Long House Reserve is the home of Jack Lenore Larsen. Larsen has been a major textile designer since the 1950’s. He introduced open weave, ikat, and batik techniques to the American public: if you think of chunky, funky-but-stylish 1970’s fabrics, you’re probably seeing his work. He created a dramatic Japanese-shrine-inspired house in East Hampton, and surrounded it with landscaped gardens filled with work by major contemporary sculptors. The house is not open to the public, as Mr. Larsen still lives here, but the gardens are, and are magnificent. Yoko Ono created a giant stone chess game for the space, which I started playing until warned not to. I can’t imagine Yoko does not want the piece played with. We preferred Madoo for its scale and whimsy, but were impressed with Long House’s Modern grandeur.
Guild Hall is both a theater and museum on East Hampton’s Main Street. They were between shows, but the Hall’s manager was still trying to get us to buy in their shop, while pushing programming that we would not be around to see. Odd. She reminded me of the kind of gallery owner who thinks it is sufficient to hang an artist’s work and have an opening, and after that if the gallery’s doors are locked it doesn’t matter. We stopped into the Clinton Academy Museum, a former school now housing the East Hampton Historical Society. They had a show of work by the family of American artist Thomas Moran. Not a great show, but better than we expected.
It was impossible to stay in the Hamptons for less than $300 a night. So we didn’t. An hour west on the Long Island Expressway is Islip Airport, and the La Quinta Bohemia. Classic Long Island suburbia, but only $100, and I was able to get a room free with points. Dinner was at Mamma Lombardi’s in Holbrook. Perfect red sauce Italian, giant portions, delicious food. We shared a stuffed artichoke, then Catie got a pasta primavera and Michael and I the Mamma’s Feast (salad, garlic bread, meatballs, pasta, sausage, braciole). Way too much, then the (Russian?) waiter brought the complimentary dessert, a cannoli so large and overstuffed with zabaglione cream that it was just sick. (But we enjoyed eating it anyway.)
What do you do on a Sunday morning on Long Island? No cultural stuff would consider opening before brunch, if people are even expected to be awake. We were awake in Bohemia. Catie and I looked at GoogleMaps and saw a causeway over to Fire Island. I’d always heard about the action on the west end of Fire Island, where you ferry over to the Pines or Cherry Grove and there are no cars allowed. It’s a long barrier island, though, and you can drive to the eastern half and park. Fire Island National Seashore (“FINS”) is run by the Park Service, and is spectacular. Boardwalks lead you into dunes, most covered with scrub, and over to the ocean. From there we took off our shoes and walked west on the beach which was filling with well-equipped families there for the day. There are tunnels under the dunes back to the parking lot. $15/car, but for the three of us, completely worth it. We got lunch at a diner in Center Moriches, and then drove east to Bridgehampton.
The lure was not the Ladies Guild Antique Show (“Look! Is that Martha?”), but the Dan Flavin Institute. We’d seen a fantastic Flavin installation in Marfa, Texas; he’s an artist who worked in fluorescent lights. That one and this, in a former African-American church, were both funded and are managed by the Dia Foundation. Downstairs was a temporary show by a French artist working in Bic pen ink; like, entire canvases covered in the ink that he gets from the factory. Okay. The stair hall is a permanent Flavin install of round fluorescents, like you would have found in a 1950’s kitchen, in three subtly different shades of white. Upstairs the main room is a series of spaces divided by walls of colored light tubes, making the white spaces around them glow pink, green, blue, and yellow. Fabulous. Since we were parked we shopped Main Street; the town is like a Ralph Lauren catalog come to life.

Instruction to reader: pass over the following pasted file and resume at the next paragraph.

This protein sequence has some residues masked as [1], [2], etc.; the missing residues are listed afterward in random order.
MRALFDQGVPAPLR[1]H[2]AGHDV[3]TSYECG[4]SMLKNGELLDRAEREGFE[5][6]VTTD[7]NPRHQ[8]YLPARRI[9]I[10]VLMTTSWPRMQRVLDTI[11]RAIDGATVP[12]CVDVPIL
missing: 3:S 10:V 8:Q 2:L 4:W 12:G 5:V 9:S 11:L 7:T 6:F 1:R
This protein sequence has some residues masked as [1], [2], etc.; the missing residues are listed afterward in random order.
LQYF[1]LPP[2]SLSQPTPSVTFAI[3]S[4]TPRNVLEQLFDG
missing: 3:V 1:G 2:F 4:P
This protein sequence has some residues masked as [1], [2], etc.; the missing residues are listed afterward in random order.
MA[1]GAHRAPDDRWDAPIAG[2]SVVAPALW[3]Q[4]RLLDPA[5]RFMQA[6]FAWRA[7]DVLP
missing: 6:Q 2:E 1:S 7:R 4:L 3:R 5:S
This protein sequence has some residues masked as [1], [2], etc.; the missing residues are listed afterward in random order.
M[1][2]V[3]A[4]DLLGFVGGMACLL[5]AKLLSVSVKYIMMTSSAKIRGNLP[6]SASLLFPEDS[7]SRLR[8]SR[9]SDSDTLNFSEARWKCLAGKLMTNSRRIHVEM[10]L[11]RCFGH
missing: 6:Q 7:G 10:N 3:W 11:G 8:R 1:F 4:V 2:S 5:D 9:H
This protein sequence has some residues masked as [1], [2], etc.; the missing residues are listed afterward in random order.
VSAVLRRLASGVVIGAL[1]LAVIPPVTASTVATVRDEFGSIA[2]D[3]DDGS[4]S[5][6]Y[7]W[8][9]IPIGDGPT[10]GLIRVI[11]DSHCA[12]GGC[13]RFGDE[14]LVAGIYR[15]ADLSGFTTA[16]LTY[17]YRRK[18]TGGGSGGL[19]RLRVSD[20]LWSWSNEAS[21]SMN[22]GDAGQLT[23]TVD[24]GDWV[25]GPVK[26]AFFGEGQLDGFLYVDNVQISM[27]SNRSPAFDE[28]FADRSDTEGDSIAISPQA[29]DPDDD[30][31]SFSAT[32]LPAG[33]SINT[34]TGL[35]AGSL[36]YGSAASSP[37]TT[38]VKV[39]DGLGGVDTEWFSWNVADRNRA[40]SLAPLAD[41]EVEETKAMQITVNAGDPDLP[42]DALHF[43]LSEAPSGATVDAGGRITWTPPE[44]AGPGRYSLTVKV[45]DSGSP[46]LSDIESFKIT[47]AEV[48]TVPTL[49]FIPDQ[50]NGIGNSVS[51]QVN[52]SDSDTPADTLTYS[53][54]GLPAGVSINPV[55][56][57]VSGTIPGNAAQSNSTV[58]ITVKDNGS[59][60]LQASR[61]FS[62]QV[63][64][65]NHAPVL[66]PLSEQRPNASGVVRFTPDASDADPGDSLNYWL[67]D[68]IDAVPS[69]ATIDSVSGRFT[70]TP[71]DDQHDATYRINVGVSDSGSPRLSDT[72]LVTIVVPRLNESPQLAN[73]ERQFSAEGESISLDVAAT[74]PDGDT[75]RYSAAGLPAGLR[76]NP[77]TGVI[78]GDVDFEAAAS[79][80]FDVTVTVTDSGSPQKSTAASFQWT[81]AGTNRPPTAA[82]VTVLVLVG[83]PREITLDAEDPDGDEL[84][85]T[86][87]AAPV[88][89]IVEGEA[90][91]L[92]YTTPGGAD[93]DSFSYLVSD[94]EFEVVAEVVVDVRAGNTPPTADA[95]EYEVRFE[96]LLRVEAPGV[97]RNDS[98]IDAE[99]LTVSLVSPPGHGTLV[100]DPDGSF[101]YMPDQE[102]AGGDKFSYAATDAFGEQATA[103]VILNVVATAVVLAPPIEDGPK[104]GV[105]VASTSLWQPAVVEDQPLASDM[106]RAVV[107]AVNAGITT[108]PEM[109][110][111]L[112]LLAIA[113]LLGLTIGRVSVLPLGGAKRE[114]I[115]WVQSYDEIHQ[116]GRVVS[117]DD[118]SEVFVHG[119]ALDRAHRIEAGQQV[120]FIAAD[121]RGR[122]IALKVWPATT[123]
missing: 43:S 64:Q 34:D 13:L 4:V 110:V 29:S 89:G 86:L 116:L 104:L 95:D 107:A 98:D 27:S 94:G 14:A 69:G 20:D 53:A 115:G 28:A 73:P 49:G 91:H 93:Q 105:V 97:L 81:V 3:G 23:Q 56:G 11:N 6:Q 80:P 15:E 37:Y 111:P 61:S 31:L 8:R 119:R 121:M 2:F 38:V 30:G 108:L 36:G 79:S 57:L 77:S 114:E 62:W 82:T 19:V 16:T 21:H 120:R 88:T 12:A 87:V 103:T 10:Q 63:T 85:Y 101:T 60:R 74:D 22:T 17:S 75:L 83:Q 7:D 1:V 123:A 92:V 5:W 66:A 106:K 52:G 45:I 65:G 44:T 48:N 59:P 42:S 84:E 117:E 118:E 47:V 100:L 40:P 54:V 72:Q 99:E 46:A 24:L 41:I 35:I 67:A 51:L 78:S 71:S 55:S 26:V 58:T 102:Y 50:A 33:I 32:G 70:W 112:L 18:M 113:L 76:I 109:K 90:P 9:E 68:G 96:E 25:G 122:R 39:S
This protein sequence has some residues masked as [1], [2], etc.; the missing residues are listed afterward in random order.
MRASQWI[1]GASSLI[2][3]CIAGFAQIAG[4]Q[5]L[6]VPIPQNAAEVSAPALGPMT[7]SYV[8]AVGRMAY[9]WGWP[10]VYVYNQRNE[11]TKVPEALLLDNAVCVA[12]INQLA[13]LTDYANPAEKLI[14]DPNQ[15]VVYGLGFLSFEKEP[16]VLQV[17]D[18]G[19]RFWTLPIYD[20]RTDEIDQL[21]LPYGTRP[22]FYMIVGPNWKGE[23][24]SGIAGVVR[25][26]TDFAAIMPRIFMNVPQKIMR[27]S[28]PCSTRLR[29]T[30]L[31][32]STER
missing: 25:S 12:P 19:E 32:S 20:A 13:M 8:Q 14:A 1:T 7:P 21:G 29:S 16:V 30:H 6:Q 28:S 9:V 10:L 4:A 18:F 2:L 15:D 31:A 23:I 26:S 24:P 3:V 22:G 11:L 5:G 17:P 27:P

West in Southampton, the Parrish Art Museum has a cool pseudo-Tudor building. The summer show, photos of places protected by the NY Landmarks Conservancy, was okay; poorly hung, hard to read the labels, and only decent images. I suspect the book the show’s based on does a better job conveying the artist’s intent. The space itself, though, is great; lots of plaster casts of Greek sculpture, and a garden with rows of Roman emperors on pedestals. The shopping in Southampton was marginally more realistic, with a good kitchen store. Feeling peckish, we stopped at Carvel’s and headed out.
Our intent had been to get through New York City and stop at a hotel somewhere in Jersey. However, GPS told us we would be home by 8:30, so we decided to push through. An easy run down Sunset Highway, Southern Parkway, Belt Parkway, and over Verrazano Narrows. Thank you, Robert Moses! On the Jersey Turnpike there was a sign warning of congestion, so we switched over to 295 at Exit 4. We’d been told this is a good alternate; it parallels the Turnpike with a lot more exits, but then runs right up the Delaware River Bridge. All would have been great if not for the stupidity of D.C.-area drivers; we hit traffic in Maryland that slowed us right into Washington.
So, why the Hamptons? Catie said the word that kept coming to her mind was “deception”: a supermarket pretending to be a local farm stand, people with Brooklyn accents pretending to be locals, others who had priced out artists pretending to be “into” the arts. Honestly, it’s not much better than Rehoboth, or the Cape, or the beaches on Lake Michigan. Sally Quinn (current owner of Grey Gardens) wrote in the Post this week about how Nora Ephron created trendy summers for her circle at the Hamptons each summer. If you’re part of that world, I suspect you share picnics, and dinner parties, and go antiquing or check out the wineries. For us plebes, the art history and gardens made it worth visiting, but we can’t see ourselves returning. After all, we have an island we like to visit each summer: Manhattan <thanks, Bonnie and Caleb!>. Maybe one reason we like it so much is that the people we dislike are all inthe Hamptons?